The Union of Affordable Cancer Treatment (UACT) wrote a letter to the South African Minister of Trade and Industry raising concerns about the South African draft national policy on intellectual property.

  • Security

  • Defence/Aggression

    • Sound of mystery attacks in Cuba released. It’s as obnoxious as you’d expect

      On Thursday, the Associated Press released the first audio recording of the sound that some diplomats say they heard during mystery attacks in Havana, Cuba. Those attacks have so far left 22 Americans with a puzzling range of symptoms, from brain injuries to hearing loss.

    • Trump Threatens NBC License over Nuclear Weapons Report

      President Trump has threatened to retaliate against NBC, following NBC’s report that Trump is seeking a tenfold increase in the United States’ nuclear weapons arsenal. On Wednesday, Trump tweeted, “With all of the Fake News coming out of NBC and the Networks, at what point is it appropriate to challenge their License? Bad for country!” The federal government licenses television airwaves through the FCC. Trump went on to tweet, “Network news has become so partisan, distorted and fake that licenses must be challenged and, if appropriate, revoked. Not fair to public!” The threats drew immediate concerns Trump is undermining the First Amendment. This is constitutional lawyer Floyd Abrams.

    • U.S.-Led Coalition Airstrikes Kill Dozens of Civilians in Raqqa, Syria

      In Syria, the U.S.-led coalition fighting ISIS in Raqqa said Wednesday it will not accept a negotiated withdrawal to end the fighting in the northeastern Syrian city that was once ISIS’s de facto capital. Thousands of civilians remain trapped in the 2.5 square miles still controlled by ISIS. Activists say more than 1,000 civilians have already been killed since the U.S.-led offensive to seize control of the city began in June. The journalistic monitoring group Airwars says dozens of civilians have reportedly been killed in the last week, including in a barrage of airstrikes on October 6, which reportedly collapsed a number of apartment buildings, killing up to 40 people. Meanwhile, in eastern Syria, tens of thousands of civilians have been displaced by fighting against ISIS in Deir ez-Zor. This is Alaa, speaking from a makeshift refugee camp.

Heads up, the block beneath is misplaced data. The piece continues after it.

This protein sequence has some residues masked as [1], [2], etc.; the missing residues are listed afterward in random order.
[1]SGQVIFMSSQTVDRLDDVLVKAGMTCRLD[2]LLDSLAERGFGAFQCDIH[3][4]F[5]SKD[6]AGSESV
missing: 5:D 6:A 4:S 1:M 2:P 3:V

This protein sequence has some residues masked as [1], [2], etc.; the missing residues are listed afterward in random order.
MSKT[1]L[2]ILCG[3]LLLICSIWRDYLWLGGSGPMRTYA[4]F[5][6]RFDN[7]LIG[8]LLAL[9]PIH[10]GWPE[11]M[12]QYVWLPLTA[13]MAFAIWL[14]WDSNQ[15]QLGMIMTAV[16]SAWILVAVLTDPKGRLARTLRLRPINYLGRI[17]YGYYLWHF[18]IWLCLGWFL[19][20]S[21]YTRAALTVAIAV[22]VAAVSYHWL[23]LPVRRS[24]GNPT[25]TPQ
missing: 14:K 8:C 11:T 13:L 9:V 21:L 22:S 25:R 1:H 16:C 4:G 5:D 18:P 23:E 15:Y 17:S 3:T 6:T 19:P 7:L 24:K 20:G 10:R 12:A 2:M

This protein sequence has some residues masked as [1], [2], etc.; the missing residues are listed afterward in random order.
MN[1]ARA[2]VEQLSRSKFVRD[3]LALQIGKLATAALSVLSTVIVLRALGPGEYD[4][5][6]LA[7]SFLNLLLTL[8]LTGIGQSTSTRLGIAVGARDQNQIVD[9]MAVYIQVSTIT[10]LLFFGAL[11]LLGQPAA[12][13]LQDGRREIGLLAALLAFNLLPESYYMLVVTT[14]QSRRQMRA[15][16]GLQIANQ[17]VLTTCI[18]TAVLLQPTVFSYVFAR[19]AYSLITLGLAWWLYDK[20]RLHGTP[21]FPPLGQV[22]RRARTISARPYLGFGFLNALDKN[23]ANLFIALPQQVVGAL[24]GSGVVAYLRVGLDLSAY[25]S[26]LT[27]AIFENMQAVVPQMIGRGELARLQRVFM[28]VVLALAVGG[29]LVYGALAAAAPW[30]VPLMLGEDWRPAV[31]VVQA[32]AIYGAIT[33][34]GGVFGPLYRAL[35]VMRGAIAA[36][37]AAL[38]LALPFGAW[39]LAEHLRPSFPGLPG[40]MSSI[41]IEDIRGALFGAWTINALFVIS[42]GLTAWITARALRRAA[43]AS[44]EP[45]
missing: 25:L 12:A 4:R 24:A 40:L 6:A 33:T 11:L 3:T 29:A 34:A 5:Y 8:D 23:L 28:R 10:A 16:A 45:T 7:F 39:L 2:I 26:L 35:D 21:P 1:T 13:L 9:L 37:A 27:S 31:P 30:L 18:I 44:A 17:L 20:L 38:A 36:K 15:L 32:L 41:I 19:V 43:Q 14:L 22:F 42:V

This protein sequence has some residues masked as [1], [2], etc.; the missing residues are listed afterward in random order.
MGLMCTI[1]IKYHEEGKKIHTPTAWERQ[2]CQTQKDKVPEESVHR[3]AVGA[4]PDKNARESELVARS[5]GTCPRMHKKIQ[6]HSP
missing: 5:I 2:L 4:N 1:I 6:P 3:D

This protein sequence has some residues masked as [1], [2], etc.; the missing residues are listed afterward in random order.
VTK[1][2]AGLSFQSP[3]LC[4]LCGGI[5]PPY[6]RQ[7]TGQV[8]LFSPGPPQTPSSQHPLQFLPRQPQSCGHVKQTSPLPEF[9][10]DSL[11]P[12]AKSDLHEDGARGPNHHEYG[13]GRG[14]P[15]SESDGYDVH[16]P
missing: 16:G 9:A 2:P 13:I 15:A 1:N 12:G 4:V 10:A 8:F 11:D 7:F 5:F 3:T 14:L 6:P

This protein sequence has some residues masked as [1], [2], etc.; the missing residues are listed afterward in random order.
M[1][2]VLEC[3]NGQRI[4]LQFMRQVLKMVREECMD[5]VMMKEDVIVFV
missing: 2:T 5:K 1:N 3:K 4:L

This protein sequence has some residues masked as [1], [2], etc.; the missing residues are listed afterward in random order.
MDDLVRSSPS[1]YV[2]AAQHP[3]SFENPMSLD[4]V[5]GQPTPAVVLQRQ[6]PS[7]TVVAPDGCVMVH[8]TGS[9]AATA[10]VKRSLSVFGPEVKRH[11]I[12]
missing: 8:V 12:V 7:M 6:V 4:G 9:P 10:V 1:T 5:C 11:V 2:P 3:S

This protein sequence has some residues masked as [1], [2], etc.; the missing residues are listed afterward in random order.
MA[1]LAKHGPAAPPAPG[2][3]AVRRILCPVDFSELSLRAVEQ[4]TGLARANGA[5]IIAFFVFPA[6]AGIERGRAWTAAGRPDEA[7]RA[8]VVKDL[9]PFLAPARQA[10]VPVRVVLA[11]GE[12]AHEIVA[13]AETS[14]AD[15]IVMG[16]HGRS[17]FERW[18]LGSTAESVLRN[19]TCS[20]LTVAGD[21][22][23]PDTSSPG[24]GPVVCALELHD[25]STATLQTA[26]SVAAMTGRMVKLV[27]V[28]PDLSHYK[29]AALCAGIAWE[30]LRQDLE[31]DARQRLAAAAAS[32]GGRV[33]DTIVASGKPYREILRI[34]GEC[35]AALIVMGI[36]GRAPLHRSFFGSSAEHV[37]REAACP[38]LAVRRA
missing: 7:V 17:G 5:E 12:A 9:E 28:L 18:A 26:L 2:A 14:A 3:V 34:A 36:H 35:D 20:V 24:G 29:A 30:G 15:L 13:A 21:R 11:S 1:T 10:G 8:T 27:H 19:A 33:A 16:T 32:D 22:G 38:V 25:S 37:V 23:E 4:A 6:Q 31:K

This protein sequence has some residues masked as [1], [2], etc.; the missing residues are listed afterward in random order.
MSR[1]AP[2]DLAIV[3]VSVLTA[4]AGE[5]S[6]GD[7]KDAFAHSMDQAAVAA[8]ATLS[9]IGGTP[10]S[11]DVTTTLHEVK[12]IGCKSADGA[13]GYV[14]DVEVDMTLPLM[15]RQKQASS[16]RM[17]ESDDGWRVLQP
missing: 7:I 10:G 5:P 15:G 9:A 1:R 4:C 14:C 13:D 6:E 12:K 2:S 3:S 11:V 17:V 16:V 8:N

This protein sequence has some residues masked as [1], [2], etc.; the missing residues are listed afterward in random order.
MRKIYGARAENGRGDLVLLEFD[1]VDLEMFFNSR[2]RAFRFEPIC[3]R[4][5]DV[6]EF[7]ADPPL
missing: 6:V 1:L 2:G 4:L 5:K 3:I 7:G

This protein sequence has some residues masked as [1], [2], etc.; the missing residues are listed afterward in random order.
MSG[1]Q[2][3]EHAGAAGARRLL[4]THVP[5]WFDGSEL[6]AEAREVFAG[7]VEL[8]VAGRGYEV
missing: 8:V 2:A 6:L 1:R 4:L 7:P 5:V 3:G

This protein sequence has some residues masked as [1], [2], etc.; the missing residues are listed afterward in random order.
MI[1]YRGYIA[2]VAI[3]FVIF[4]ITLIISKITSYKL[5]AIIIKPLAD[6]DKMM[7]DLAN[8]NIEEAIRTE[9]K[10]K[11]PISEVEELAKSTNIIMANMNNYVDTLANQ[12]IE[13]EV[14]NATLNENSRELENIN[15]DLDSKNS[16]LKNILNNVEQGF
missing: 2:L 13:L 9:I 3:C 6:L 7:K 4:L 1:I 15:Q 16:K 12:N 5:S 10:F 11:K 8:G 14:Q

• Finance

    • End of the road: will automation put an end to the American trucker?

      America’s 2 million truckers have long been mythologised in popular culture. But self-driving trucks are set to lay waste to one of the country’s most beloved jobs – and the fallout could be huge

    • Bitcoin surges above $5,000

      The rise is remarkable because there has been quite a bit of unfavorable news about Bitcoin in recent weeks. China, one of the biggest markets for Bitcoin, is shutting down trading. The Bitcoin community faces ongoing acrimony over how to scale the Bitcoin network. A contentious fork split the Bitcoin network in two in August, and there might be another schism in the Bitcoin community come November.

    • Wall Street Analyst Bernstein: Bitcoin Is a ‘Censorship Resistant Asset Class’
    • Brexit has made the UK the sick man of Europe once more

      Though it didn’t feel like it at the time, the years preceding 2017 now resemble an economic golden age for the UK. After the damage imposed by the financial crisis and excessive austerity, Britain recovered to become the fastest growing G7 country. Real earnings finally rose as wages increased and inflation fell (income per person grew by 3.5 per cent in 2015).

      And then the Brexit vote happened. Though the immediate recession that the Treasury and others forecast did not materialise, the UK has already paid a significant price. Having previously been the fastest growing G7 country, Britain is now the slowest. Real earnings are again in decline owing to the inflationary spike caused by the pound’s depreciation (the UK has the lowest growth and the highest inflation – stagflation – of any major EU economy). Firms have delayed investment for fear of future chaos and consumer confidence has plummeted. EU negotiator Michel Barner’s warning of a “very disturbing” deadlock in the Brexit talks reflects and reinforces all of these maladies.